In a piece on festschrifts for the LRB (subscriber only) - in this case for once left-leaning historians (or two of these) - Susan Pedersen notes they exemplify 'how through some opaque process of affiliation and acculturation, historians defending empiricist methods and resisting monocausal explanations float to the top of elite institutions' (32).*
Now, the process might not be completely opaque (irony is probably well-intended) as they initially seem to have gone to these institutions ('All did Dphils at Oxford') and, we could add, the obvious explanation of class politics. Complexity is for those who can afford and enjoy it, it speaks to a certain experience of that fraction, hence the plumpes denken ('crude thought') of 'monocausal explanation' (read 'Marxism'), seems so unutterably vulgar, yet so obvious to those who don't share that 'richness'.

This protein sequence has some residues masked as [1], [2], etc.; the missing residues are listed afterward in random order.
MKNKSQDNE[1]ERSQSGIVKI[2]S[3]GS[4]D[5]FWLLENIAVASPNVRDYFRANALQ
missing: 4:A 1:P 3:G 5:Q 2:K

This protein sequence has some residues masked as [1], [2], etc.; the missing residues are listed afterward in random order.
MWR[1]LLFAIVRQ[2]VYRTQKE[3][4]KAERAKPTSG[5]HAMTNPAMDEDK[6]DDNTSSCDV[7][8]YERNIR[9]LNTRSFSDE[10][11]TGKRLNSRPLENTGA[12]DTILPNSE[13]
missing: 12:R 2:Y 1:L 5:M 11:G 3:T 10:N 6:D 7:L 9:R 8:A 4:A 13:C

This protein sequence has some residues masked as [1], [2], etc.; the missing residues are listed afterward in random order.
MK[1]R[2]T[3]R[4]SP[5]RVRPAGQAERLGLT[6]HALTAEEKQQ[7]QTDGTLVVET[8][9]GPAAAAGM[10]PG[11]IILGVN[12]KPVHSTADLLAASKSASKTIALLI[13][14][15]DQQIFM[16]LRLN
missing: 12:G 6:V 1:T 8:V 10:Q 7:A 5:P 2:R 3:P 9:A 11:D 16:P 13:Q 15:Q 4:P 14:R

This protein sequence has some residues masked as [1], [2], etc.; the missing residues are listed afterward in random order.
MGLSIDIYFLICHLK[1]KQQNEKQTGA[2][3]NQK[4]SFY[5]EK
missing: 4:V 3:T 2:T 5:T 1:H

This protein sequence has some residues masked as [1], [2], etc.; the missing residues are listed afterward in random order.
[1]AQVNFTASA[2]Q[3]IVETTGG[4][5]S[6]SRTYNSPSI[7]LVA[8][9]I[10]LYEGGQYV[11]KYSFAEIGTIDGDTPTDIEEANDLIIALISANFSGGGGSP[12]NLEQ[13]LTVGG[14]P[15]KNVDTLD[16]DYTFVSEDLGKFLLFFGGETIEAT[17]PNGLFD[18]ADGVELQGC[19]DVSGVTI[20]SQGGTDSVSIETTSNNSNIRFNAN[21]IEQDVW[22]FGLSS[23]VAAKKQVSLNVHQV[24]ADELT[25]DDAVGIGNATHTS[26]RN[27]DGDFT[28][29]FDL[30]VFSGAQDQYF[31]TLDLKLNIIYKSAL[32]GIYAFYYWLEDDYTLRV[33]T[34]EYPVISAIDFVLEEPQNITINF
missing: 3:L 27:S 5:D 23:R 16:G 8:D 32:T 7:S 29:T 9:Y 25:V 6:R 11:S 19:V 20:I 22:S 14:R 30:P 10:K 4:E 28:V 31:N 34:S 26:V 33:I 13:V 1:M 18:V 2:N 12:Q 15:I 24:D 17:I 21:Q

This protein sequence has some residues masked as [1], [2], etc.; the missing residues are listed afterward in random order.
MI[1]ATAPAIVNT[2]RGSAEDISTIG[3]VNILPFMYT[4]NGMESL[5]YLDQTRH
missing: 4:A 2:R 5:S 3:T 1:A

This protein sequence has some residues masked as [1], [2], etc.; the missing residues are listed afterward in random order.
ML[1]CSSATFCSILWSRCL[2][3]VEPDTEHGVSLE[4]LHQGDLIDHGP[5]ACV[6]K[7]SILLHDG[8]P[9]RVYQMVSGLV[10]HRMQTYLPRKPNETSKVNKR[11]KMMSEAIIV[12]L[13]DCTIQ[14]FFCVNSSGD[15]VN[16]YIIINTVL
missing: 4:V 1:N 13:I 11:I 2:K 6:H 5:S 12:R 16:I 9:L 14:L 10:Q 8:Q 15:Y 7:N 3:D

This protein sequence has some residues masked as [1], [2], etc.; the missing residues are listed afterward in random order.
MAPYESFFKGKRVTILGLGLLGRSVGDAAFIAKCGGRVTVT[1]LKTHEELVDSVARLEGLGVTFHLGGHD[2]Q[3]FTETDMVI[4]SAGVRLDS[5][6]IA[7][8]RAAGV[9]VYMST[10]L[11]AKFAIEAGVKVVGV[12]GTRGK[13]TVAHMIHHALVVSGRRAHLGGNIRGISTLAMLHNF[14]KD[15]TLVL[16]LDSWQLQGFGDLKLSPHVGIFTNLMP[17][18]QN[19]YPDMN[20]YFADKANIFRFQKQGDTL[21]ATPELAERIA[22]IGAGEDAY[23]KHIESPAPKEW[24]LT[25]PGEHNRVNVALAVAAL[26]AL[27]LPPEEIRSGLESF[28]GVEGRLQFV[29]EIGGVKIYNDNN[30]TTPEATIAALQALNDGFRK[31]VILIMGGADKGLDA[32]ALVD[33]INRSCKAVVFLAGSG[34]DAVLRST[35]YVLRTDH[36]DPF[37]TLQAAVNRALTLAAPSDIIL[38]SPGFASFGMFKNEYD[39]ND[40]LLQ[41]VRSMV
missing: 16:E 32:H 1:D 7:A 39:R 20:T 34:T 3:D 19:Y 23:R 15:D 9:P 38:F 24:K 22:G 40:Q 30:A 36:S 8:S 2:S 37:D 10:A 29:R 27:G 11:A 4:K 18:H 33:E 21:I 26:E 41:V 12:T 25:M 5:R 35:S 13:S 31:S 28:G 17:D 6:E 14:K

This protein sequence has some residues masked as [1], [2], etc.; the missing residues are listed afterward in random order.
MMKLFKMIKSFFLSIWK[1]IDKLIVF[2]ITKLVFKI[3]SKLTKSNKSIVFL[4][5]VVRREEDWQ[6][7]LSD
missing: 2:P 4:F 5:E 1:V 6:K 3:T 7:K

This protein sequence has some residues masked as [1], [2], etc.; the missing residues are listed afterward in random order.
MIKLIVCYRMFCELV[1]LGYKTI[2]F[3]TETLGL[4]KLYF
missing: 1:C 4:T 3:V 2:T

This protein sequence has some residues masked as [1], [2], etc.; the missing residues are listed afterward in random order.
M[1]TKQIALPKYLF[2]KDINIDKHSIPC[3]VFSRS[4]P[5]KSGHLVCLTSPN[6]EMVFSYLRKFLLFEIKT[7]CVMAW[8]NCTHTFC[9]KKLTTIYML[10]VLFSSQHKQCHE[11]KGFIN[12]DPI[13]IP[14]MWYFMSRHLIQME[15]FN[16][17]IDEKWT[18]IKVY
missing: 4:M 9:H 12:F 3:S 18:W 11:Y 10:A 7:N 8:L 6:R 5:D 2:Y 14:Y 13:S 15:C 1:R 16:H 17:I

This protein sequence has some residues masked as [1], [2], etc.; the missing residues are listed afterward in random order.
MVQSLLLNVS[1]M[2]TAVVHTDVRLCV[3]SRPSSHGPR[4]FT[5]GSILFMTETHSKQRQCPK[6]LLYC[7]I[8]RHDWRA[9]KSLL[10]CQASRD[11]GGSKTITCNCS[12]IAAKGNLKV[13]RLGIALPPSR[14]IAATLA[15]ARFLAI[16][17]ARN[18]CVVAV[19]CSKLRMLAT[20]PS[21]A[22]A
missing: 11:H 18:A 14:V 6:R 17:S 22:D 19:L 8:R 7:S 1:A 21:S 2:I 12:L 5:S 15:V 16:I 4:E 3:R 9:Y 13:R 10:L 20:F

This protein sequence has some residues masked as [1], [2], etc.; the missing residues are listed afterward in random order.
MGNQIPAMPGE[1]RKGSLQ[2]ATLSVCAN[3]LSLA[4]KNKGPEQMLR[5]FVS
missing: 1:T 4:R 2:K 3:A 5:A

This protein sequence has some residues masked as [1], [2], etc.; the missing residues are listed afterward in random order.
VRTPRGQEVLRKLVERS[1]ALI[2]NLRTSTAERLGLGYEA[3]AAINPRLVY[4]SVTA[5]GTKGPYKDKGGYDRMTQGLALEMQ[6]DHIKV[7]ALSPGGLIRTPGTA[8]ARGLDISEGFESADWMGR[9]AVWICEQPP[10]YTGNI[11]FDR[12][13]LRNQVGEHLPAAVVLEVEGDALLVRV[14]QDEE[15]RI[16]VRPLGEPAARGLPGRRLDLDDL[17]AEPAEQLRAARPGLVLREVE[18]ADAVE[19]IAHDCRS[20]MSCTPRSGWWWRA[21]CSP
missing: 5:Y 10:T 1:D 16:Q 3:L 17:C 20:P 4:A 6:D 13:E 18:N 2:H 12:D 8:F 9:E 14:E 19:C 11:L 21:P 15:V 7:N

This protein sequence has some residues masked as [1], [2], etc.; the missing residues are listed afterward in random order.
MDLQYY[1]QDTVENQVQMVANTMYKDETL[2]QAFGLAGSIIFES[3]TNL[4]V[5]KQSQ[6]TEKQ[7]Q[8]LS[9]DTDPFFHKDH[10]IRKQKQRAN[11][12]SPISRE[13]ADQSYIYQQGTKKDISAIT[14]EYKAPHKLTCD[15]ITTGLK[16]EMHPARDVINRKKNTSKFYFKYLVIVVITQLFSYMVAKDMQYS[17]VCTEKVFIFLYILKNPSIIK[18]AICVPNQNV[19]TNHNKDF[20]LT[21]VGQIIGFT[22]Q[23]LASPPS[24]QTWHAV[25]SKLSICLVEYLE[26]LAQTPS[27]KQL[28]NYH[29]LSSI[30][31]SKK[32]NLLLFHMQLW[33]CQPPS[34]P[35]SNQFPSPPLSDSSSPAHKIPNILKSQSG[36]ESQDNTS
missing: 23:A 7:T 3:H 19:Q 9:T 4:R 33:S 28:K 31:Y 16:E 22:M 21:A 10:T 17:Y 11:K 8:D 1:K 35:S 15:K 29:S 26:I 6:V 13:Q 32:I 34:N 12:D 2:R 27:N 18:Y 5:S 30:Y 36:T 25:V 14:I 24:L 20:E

Of course, the targeting of particular strategic moments (revolutions, popular dissent, etc.) by these 'complexifiers' indicates a precise awareness of the stakes involved, as does a 'practical materialism' about careers / academic power structures / institutions etc. Hence 'monocausalism' is both accepted as a truth and distantiated or diavowed precisely on the 'material' basis of class/social position.
* the sentence continues with this slightly snide, and typical, remark 'while those on less elevated perches stud their prose with the latest theoretical terms and pose and prophets of dissent.' There is something more to be written on the theorist as parvenu (to use Gilberto Perez's negative characterisation). Here the implication of posturing ('pose') seems to cut against academic ability and sincerity, staging theory, in Bourdieu style, as a power-game to seize academic reward. No doubt some do this, although I can't recommend 'high' theory as a tactic, but the pseudo-sociological explanation rests on that snobbery identified by Ranciere - don't get above your station, don't try any fancy (foreign) ides, you're on the make for coming from the 'wrong' class fraction... etc.